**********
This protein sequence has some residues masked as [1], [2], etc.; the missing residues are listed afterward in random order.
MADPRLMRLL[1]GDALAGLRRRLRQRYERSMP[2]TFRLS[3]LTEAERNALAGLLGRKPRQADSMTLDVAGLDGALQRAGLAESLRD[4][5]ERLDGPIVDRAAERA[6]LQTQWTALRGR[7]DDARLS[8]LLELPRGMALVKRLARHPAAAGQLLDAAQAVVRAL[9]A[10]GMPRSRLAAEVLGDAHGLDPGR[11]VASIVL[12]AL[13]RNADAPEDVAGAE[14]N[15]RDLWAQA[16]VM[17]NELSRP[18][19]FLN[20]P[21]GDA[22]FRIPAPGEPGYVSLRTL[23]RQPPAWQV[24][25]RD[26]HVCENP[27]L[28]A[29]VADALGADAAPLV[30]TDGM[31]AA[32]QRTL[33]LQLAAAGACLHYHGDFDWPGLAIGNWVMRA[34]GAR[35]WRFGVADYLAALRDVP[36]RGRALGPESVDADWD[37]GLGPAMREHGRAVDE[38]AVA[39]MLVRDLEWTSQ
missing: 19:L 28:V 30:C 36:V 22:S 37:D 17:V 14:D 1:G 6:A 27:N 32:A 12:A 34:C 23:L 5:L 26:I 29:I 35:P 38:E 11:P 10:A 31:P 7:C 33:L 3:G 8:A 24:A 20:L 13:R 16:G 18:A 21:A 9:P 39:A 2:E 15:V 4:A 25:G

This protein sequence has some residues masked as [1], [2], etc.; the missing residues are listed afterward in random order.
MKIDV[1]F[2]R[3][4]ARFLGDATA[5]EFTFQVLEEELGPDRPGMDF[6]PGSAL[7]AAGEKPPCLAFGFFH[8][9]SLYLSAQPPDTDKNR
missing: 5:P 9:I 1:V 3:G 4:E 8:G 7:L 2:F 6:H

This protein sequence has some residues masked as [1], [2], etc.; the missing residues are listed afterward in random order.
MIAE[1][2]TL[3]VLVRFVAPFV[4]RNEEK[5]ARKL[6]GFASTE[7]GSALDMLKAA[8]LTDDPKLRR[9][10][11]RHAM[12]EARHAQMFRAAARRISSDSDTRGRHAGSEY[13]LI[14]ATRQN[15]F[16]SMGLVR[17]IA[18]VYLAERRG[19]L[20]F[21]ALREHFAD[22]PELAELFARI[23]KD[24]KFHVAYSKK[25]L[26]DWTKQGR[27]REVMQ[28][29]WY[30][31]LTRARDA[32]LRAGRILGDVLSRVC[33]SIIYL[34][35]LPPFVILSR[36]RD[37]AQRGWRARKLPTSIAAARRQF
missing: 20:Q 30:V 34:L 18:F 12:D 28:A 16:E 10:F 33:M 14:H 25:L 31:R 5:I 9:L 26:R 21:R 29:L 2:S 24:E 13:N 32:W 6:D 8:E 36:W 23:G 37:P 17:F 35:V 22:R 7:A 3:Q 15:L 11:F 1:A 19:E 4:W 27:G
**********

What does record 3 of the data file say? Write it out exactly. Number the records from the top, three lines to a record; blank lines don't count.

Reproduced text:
This protein sequence has some residues masked as [1], [2], etc.; the missing residues are listed afterward in random order.
MIAE[1][2]TL[3]VLVRFVAPFV[4]RNEEK[5]ARKL[6]GFASTE[7]GSALDMLKAA[8]LTDDPKLRR[9][10][11]RHAM[12]EARHAQMFRAAARRISSDSDTRGRHAGSEY[13]LI[14]ATRQN[15]F[16]SMGLVR[17]IA[18]VYLAERRG[19]L[20]F[21]ALREHFAD[22]PELAELFARI[23]KD[24]KFHVAYSKK[25]L[26]DWTKQGR[27]REVMQ[28][29]WY[30][31]LTRARDA[32]LRAGRILGDVLSRVC[33]SIIYL[34][35]LPPFVILSR[36]RD[37]AQRGWRARKLPTSIAAARRQF
missing: 20:Q 30:V 34:L 18:F 12:D 28:A 16:E 10:F 33:M 14:H 25:L 31:R 5:I 9:L 26:R 21:R 29:L 2:S 24:E 13:N 32:W 6:D 8:E 36:W 23:G 37:P 17:F 35:V 22:R 7:A 3:Q 15:L 11:F 1:A 19:E 4:W 27:G